These and further objects and features of the present invention will be readily apparent to those skilled in the art from the appended drawings and specification illustrating a preferred embodiment wherein:

BRIEF DESCRIPTION OF THE DRAWINGS

FIG. 1 is a side elevation and section view of representative filter apparatus elements showing the mating surfaces of upper and lower plates and the filter media.

FIGS. 2,3,4 and 5 are partial sectional views of mating surfaces showing the prior art systems.

FIG. 6 is a partial sectional view showing the improvement of the present invention.

DETAIL DESCRIPTION OF THE INVENTION

As shown in FIG. 1, a conventional filter apparatus 10 of the type on which the present invention is effective includes an upper plate member 12 and a lower plate member 14 which are pressed together by forces represented by arrows F1 and F2. It should be understood that the forces F1 and F2 are uniformly applied around the entire peripheral surfaces of the filter plates to attempt to accomplish a complete sealing of the filter apparatus. The plates 12 and 14 may take any form in periphery but are usually rectangular or circular.

The upper plate member 12 has a cover portion 15 and an open interior 16 defining the upper portion of a closed chamber 18 within the filter apparatus. The sidewalls 20 of the upper plate extend from the cover portion 15 to enclose the chamber 18 and the sidewalls terminate in lower edges 22 extending inwardly and defining the mating surface 24 of the upper plate.

The lower plate member 14 has a bottom portion 25, a closed interior chamber 26 and recessed areas usually in the form of a grid or plate 28 with openings through which fluids may pass. The sidewalls 30 of the lower plate enclose the chamber 26 and terminate in upper edges 32 extending inwardly and defining the mating surfaces 34 of the lower plate.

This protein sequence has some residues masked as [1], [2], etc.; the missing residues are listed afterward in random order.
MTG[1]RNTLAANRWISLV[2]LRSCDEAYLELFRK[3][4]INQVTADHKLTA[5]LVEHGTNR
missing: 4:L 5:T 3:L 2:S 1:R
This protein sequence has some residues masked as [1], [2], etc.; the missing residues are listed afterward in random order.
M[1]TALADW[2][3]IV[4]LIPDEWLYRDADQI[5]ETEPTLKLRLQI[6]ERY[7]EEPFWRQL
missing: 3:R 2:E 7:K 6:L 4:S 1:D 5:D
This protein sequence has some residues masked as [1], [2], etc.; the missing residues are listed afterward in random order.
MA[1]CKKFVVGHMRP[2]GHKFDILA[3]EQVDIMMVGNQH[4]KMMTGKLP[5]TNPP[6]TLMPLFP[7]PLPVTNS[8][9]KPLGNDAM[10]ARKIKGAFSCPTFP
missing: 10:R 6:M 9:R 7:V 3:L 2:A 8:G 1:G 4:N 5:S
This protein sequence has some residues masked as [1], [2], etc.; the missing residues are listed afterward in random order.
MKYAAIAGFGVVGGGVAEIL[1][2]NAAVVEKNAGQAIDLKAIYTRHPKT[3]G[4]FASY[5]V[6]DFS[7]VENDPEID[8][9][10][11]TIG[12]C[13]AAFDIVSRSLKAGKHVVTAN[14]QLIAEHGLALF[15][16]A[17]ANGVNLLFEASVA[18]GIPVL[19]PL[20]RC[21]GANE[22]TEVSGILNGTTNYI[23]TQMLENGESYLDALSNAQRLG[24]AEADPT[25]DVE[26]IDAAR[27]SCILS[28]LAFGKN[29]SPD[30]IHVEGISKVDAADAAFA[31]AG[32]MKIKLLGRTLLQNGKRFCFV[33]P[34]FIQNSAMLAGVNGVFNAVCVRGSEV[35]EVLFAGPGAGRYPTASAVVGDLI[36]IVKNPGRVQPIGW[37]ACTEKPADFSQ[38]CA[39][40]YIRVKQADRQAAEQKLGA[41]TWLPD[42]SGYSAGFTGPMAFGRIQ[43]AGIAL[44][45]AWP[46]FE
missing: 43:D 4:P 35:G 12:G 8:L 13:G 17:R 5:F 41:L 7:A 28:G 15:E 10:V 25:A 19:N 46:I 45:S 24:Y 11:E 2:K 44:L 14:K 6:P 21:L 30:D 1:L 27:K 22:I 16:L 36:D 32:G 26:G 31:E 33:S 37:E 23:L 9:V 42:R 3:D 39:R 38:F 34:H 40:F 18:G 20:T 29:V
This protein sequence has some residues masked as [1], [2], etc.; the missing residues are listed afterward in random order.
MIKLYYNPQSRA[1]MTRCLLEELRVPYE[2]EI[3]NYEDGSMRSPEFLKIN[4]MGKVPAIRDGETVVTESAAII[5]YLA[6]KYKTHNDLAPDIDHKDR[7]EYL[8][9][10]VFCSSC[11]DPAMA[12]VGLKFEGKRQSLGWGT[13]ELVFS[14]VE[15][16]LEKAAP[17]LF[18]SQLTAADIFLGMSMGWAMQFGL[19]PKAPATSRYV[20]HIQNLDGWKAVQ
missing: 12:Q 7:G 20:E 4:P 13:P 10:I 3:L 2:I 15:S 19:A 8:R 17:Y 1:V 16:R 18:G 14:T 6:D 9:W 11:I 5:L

The upper plate has an opening 35 for the entry of slurry materials into the closed interior chamber 18 and the lower plate has an opening 38 connected to the closed interior chamber 26 and to the fluid passageways through the grid 28. Between the mating surfaces 24 and 34 a porous filter media 36 is positioned so as to extend across the closed chamber 18 and rest on the grid 28. The filter media 36 is shown as a continuous strip that enters from coil 40 and exits over roller 42.

In basic operation, the upper plate member 12 is pressed against the lower plate member 14 by forces represented by F1 and F2 with a porous filter media 36 between the plates. The filter apparatus of FIG. 1 takes input slurry materials entering at opening 35 and filters that slurry through the filter media 36 to separate solids from liquids and to retain the solids as a filter cake 44, as shown in dotted lines in FIG. 1, and passes the filtrate through the filter media 36 to the exit opening 38 for disposal or further treatment.

As previously stated, a problem with filter apparatus of the type shown is the leakage of filtrate or liquids from the slurry between the mating surfaces of the pressed together plate members. Prior art methods to correct that leakage have used a groove in the upper surface of the lower plate as shown in FIG. 2 and the application of a vacuum to that groove as represented by P1 in that figure. This system has had some success when used with a single thin sheet of filter media or a thin septum used with filter aids such as diatomatious earth, perlite or Fuller's Earth. It is not effective when used with thick filter media or multiple layers of filter media.

Another suggested solution to the leakage problems is as shown in FIG. 3 where a single continuous groove is provided in the lower surface of the upper plate and the application of compressed air to the groove and the use of a gasket member on the upper surface of the lower plate. This modification of the mating surfaces has not been effective in eliminating the leakage whether the filter media is a single or double layer or supplemented with other additions of filter media, such as paper filters typical of "coffee" filter paper.